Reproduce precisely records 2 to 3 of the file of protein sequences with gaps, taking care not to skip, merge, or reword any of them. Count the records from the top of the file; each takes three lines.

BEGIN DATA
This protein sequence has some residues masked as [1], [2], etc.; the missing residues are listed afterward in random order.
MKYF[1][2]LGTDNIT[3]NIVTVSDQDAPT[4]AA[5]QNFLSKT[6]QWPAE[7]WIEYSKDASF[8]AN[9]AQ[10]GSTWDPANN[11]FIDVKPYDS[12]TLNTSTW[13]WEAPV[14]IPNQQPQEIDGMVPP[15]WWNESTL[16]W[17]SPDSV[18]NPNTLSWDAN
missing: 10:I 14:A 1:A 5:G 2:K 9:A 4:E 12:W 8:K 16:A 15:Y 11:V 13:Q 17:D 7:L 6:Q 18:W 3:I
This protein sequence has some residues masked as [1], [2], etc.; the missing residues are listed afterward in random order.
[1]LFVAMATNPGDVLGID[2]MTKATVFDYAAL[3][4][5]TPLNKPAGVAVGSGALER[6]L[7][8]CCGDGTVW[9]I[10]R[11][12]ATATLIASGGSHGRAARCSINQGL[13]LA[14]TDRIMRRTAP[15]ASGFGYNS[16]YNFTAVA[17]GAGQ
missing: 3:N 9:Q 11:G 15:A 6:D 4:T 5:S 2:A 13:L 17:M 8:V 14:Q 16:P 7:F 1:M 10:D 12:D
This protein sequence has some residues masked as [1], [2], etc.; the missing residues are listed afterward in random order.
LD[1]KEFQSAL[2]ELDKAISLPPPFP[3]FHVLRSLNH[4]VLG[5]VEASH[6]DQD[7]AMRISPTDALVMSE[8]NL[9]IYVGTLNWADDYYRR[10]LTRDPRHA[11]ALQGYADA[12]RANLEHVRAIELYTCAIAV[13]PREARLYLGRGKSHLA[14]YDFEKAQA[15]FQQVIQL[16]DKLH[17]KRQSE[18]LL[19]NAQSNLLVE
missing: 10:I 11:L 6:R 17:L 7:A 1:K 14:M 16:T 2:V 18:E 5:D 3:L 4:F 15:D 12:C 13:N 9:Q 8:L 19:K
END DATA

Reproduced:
This protein sequence has some residues masked as [1], [2], etc.; the missing residues are listed afterward in random order.
[1]LFVAMATNPGDVLGID[2]MTKATVFDYAAL[3][4][5]TPLNKPAGVAVGSGALER[6]L[7][8]CCGDGTVW[9]I[10]R[11][12]ATATLIASGGSHGRAARCSINQGL[13]LA[14]TDRIMRRTAP[15]ASGFGYNS[16]YNFTAVA[17]GAGQ
missing: 3:N 9:Q 11:G 15:A 6:D 4:T 5:S 2:A 13:L 17:M 8:V 14:Q 16:P 7:F 1:M 10:D 12:D
This protein sequence has some residues masked as [1], [2], etc.; the missing residues are listed afterward in random order.
LD[1]KEFQSAL[2]ELDKAISLPPPFP[3]FHVLRSLNH[4]VLG[5]VEASH[6]DQD[7]AMRISPTDALVMSE[8]NL[9]IYVGTLNWADDYYRR[10]LTRDPRHA[11]ALQGYADA[12]RANLEHVRAIELYTCAIAV[13]PREARLYLGRGKSHLA[14]YDFEKAQA[15]FQQVIQL[16]DKLH[17]KRQSE[18]LL[19]NAQSNLLVE
missing: 10:I 11:L 6:R 17:L 7:A 1:K 14:M 16:T 2:V 18:E 5:D 3:L 4:F 15:D 12:C 13:N 9:Q 8:L 19:K